Exploring what we know—and don’t know—about how nuclear weapons shape American grand strategy and international relations
A 2020 CHOICE Outstanding Academic Title
The world first confronted the power of nuclear weapons when the United States dropped atomic bombs on Hiroshima and Nagasaki in August 1945. The global threat of these weapons deepened in the following decades as more advanced weapons, aggressive strategies, and new nuclear powers emerged. Ever since, countless books, reports, and articles—and even a new field of academic inquiry called “security studies”—have tried to explain the so-called nuclear revolution.
Francis J. Gavin argues that scholarly and popular understanding of many key issues about nuclear weapons is incomplete at best and wrong at worst. Among these important, misunderstood issues are: how nuclear deterrence works; whether nuclear coercion is effective; how and why the United States chose its nuclear strategies; why countries develop their own nuclear weapons or choose not to do so; and, most fundamentally, whether nuclear weapons make the world safer or more dangerous.
These and similar questions still matter because nuclear danger is returning as a genuine threat. Emerging technologies and shifting great-power rivalries seem to herald a new type of cold war just three decades after the end of the U.S.-Soviet conflict that was characterized by periodic prospects of global Armageddon.
Nuclear Weapons and American Grand Strategy helps policymakers wrestle with the latest challenges. Written in a clear, accessible, and jargon-free manner, the book also offers insights for students, scholars, and others interested in both the history and future of nuclear danger.
Joshua M. Epstein
December 1, 1985
Praise for Nuclear Weapons and American Grand Strategy
“Gavin brilliantly parses the drivers of U.S. grand strategy, to fully analyze the political effects of nuclear weapons while establishing a basis of interaction between the two connected phenomena.” —Rabia Akhtar, Journal of Security and Strategic Analyses
“This book is Frank Gavin at his best. One of the nation’s most brilliant international scholars, a leading expert on Cold War and nuclear history, Gavin insists on grappling with what happened in all its complexity, not with what our models might have predicted. His work—and this book—is therefore obligatory reading for all serious students and policymakers on strategic issues who want truer, more reliable insights.”
—Elbridge Colby, former deputy assistant secretary of defense for strategy and force development
“Frank Gavin’s essential volume examines the neglected connection between nuclear weapons and American grand strategy. Nuclear weapons could end life on earth in an instant, but the precise effects these weapons have on U.S. foreign policy and international affairs remain unsettled. Gavin’s terrific collection of essays tackles the important issues and many more—not always answering every question, but consistently pointing the way toward deeper understanding.”
—Colin Kahl, co-director, Center for International Security and Cooperation, Stanford University; former national security advisor to Vice President Joe Biden
“This important and fascinating collection of essays provides a wide-ranging, critical examination of what we do and still don’t know about nuclear deterrence. Drawing on masterly archival work, Gavin illuminates our understanding of nuclear weapons, which haven’t been fired in anger since 1945, yet play a major, often underappreciated role in world politics and grand strategy. The book demonstrates that if we want to prepare for the future, we also have to grapple with the past, and it provides essential analysis for doing both.”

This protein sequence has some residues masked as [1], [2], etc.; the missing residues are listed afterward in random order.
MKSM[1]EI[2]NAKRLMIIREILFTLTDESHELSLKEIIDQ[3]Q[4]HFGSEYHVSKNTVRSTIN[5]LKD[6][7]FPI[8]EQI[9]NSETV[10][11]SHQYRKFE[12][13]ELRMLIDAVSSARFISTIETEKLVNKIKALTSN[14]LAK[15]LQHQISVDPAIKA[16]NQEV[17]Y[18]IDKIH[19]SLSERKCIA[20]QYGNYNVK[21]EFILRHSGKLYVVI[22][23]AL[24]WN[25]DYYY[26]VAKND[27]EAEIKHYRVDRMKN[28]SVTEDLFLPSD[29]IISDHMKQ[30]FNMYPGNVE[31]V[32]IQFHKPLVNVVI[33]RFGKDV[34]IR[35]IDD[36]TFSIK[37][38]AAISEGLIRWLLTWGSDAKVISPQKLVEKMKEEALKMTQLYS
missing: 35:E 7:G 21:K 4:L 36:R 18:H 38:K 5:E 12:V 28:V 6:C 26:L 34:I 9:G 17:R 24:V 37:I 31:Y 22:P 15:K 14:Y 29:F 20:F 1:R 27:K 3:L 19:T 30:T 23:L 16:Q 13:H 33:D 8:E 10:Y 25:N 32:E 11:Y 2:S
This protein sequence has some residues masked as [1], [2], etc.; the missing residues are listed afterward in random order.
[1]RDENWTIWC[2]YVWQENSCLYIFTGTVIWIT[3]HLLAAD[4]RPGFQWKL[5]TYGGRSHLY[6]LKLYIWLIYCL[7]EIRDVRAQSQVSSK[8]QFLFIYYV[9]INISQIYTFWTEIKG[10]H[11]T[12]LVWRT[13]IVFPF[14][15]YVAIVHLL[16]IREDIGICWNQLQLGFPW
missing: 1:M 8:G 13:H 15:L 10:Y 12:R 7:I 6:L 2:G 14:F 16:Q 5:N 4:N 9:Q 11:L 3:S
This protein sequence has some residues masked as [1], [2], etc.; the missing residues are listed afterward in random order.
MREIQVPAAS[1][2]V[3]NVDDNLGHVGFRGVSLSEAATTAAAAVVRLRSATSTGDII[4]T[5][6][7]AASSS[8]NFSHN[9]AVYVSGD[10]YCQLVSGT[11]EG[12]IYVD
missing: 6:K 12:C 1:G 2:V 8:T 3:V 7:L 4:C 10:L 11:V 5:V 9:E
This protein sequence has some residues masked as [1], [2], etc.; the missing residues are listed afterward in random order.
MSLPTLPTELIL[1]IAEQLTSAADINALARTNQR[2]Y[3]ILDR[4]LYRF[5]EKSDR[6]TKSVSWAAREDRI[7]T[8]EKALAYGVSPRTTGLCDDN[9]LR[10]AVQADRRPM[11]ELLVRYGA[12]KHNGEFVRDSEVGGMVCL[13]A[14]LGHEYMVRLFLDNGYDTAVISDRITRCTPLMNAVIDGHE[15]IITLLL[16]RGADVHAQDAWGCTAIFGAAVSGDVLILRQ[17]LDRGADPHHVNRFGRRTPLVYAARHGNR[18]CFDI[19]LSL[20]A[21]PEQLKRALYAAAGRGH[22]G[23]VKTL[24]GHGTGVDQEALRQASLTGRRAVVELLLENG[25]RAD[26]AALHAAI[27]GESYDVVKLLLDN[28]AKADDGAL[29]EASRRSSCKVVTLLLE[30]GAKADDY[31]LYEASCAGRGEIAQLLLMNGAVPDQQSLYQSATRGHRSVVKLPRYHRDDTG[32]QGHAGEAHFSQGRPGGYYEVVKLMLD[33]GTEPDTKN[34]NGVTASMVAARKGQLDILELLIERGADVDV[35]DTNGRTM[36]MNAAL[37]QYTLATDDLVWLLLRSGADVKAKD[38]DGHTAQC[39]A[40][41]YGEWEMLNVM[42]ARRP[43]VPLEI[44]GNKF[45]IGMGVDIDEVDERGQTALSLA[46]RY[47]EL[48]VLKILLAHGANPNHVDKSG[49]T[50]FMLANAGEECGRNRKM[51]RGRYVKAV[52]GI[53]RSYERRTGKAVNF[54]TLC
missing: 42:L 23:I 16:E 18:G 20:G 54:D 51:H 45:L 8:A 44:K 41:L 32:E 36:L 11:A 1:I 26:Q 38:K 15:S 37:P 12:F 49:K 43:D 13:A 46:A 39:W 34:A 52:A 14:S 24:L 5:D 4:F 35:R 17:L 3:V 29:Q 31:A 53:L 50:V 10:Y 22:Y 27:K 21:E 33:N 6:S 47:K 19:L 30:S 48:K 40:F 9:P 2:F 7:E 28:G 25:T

—Caitlin Talmadge, associate professor of security studies, Walsh School of Foreign Service, Georgetown University
“Too often scholars and policymakers treat nuclear weapons as an intellectual silo, divorced from a state’s larger strategic behavior and grand strategy. The preeminent historian of nuclear weapons in the world today, Frank Gavin, singlehandedly corrects that mistaken approach in this masterful volume, arguing that, for the United States, its nuclear strategy is part and parcel of its grand strategy—it’s larger geopolitical aims and its approach to providing security for itself and the world. If you want to understand how we got here and where we might be headed, this book belongs not on your shelf, but on your desk.”
—Vipin Narang, associate professor of political science, Massachusetts Institute of Technology
“As we approach the 75th anniversary of Hiroshima and Nagasaki, Gavin’s essays challenge both policymakers and scholars to reexamine the conventional wisdom about what has kept the nuclear peace. His work is a cautionary and timely reminder that nuclear weapons remain one of the most consequential and dangerous features of the 21st century security landscape, which we neglect at our peril.”
—James B. Steinberg, University Professor, Social Science, International Affairs, and Law, The Maxwell School of Citizenship and Public Affairs, Syracuse University
“Frank Gavin’s new book asks important questions, and gives no easy answers. It provides a strong basis for greater self-awareness for scholars engaged in this field. It is a must-read.”
—Malfrid Braut-Hegghammer, associate professor of political science, University of Oslo
Francis J. Gavin is the Giovanni Agnelli Distinguished Professor and the inaugural director of the Henry A. Kissinger Center for Global Affairs at SAIS-Johns Hopkins University. His previous books include Gold, Dollars, and Power: The Politics of International Monetary Relations and Nuclear Statecraft: History and Strategy in America’s Atomic Age.
Humanities and Social Sciences Online
Texas National Security Review